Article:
Great Translations: The Housekeeper and the Professor by Yoko Ogawa

Jim Fonseca
4 min readAug 10, 2022
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A housekeeper is hired to clean and cook for an elderly Japanese man, a retired mathematics professor who suffered a brain injury. The young woman is a single mom, only child of another single mom. It’s unfortunate she had to drop out to start working full-time before finishing high school because, as the story goes along, we see that she’s better at doing math problems than even her bright son is.

The Story: The professor is 64 (Is that elderly? lol.) Although he can remember events from the past and all his mathematical knowledge, he can only remember new things for 80 minutes. So each day when she arrives at his house she has to re-introduce herself. Every day he asks her some numerical question ranging from her birthday to her shoe size and then he expounds about some unique aspect of the numbers of her response. Over time, of course, he asks her the same questions numerous times.

When he finds out that she has a ten-year old boy who is a latch-key kid waiting at home for her, he insists that she let the boy come over after school. So the boy and the woman start learning math. We learn a bit about math in the process — things like prime numbers and amicable numbers. The way the math is presented is fun, so that shouldn’t deter anyone from reading the book.

What we also learn is that, although the professor’s presumption is that he is teaching her son, the housekeeper is fascinated by the subject and she is good at math. The professor and the boy are also fascinated by baseball stats. The professor still thinks his favorite baseball team has the same players it had in 1975 when he suffered his injury. She takes them both to a baseball game — neither has ever been. Little by little they start becoming a family.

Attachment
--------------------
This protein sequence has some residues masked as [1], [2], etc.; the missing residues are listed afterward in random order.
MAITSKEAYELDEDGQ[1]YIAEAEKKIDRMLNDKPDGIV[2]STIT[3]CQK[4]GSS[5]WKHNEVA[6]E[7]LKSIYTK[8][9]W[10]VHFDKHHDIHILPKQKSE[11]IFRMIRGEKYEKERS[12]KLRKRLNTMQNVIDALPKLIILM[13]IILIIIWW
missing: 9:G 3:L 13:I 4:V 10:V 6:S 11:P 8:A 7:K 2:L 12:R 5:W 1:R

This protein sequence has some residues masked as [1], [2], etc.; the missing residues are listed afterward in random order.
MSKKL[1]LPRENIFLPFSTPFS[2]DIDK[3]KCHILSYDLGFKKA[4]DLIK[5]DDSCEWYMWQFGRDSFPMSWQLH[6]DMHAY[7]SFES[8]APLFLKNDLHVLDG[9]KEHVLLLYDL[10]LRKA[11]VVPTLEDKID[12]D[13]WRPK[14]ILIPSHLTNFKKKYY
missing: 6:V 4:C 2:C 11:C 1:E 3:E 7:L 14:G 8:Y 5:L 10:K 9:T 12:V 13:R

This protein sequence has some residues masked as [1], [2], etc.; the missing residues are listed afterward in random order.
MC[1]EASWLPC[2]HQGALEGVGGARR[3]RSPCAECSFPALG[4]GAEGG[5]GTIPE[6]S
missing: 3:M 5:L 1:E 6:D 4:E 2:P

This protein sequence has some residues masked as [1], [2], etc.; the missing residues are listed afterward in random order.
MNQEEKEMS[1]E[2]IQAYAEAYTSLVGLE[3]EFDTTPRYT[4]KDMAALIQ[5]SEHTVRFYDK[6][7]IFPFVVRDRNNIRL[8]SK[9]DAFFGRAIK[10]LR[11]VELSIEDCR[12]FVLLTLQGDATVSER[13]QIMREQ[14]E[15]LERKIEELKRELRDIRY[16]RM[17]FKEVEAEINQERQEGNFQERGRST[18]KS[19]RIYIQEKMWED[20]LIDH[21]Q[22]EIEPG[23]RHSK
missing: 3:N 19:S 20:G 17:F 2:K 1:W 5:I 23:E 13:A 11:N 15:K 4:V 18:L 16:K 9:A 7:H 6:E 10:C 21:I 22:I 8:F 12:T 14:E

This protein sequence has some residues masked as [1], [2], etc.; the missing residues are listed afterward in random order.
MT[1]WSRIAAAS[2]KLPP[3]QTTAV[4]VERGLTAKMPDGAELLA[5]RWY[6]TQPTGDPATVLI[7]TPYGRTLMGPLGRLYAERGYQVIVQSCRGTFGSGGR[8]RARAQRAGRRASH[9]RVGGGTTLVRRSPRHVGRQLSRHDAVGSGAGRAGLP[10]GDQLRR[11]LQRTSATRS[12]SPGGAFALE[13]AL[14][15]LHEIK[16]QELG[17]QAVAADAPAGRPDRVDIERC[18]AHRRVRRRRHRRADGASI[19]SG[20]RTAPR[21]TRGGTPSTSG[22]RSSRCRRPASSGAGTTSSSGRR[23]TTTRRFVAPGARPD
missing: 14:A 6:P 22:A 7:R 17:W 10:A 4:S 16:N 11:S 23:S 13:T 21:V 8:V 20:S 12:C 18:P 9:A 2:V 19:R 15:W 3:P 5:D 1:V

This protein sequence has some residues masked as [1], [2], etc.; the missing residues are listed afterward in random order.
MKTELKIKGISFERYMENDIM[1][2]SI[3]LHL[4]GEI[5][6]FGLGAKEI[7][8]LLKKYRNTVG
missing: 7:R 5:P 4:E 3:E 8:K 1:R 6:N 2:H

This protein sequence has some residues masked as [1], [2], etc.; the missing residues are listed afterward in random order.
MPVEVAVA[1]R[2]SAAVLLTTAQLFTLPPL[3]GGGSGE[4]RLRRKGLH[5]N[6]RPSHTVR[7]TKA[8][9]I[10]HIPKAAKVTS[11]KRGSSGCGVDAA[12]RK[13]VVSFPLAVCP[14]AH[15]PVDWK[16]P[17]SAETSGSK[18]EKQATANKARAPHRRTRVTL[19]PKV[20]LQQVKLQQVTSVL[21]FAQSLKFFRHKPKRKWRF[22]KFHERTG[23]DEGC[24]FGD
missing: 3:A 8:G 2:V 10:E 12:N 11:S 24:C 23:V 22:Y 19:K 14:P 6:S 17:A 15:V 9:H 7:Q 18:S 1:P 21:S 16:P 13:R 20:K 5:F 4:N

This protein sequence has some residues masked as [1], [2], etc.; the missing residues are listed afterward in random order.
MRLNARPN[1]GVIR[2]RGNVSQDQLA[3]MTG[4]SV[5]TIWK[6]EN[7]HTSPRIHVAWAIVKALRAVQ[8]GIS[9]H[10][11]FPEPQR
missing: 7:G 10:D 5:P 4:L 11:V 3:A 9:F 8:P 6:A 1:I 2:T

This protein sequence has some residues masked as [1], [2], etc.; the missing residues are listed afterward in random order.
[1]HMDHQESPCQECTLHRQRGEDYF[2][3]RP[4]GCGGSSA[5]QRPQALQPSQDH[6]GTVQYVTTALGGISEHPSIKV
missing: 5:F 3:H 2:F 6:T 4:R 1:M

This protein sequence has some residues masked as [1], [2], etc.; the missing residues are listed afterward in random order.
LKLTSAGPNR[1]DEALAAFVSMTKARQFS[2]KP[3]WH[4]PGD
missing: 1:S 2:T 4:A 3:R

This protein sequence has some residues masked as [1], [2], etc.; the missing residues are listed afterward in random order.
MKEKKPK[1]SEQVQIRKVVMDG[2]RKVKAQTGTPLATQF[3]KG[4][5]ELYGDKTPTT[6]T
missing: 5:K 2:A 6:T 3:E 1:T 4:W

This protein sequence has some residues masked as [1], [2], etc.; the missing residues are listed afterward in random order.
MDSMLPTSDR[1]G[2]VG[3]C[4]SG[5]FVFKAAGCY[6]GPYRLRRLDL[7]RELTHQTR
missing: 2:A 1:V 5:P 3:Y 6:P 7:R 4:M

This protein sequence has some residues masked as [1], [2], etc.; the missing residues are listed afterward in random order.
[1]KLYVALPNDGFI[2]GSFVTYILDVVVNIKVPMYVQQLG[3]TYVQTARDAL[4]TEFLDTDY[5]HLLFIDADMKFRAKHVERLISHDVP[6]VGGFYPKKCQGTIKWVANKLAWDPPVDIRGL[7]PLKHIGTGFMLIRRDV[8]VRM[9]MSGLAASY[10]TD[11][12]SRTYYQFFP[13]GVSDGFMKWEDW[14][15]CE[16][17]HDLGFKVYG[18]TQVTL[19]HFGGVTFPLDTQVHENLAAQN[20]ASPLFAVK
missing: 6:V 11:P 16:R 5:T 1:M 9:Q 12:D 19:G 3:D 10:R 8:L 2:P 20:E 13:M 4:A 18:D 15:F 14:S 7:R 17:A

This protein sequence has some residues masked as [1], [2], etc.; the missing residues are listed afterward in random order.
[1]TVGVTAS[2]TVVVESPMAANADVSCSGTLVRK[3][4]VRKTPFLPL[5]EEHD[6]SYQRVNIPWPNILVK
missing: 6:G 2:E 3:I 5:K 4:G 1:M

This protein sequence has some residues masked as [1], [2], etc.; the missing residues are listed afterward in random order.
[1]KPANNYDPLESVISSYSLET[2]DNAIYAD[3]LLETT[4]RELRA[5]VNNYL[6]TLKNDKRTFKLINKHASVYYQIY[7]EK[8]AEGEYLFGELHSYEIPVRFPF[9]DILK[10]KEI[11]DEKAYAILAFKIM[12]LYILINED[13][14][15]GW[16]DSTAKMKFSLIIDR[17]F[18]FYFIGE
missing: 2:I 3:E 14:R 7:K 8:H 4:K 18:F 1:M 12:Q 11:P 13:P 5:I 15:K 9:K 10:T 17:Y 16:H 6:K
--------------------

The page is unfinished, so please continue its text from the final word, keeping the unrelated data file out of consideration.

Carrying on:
Interest is added to the story by the professor’s quirks, and he has plenty. She’s the ninth housekeeper her agency has sent recently — the others quit or were fired. There’s also a mystery she solves about the relationship between the professor and his widowed sister-in-law. The professor lives in isolation in a cottage behind his sister-in-law’s house and they seem to have no interaction. But the sister-in-law keeps him functioning and hires and fires the housekeepers. Tension is added to the story because the sister-in-law…

Jim Fonseca

Geography professor (retired) writes The One Minute Geographer featuring This Fragile Earth. Top writer in Transportation and, in past months, Travel.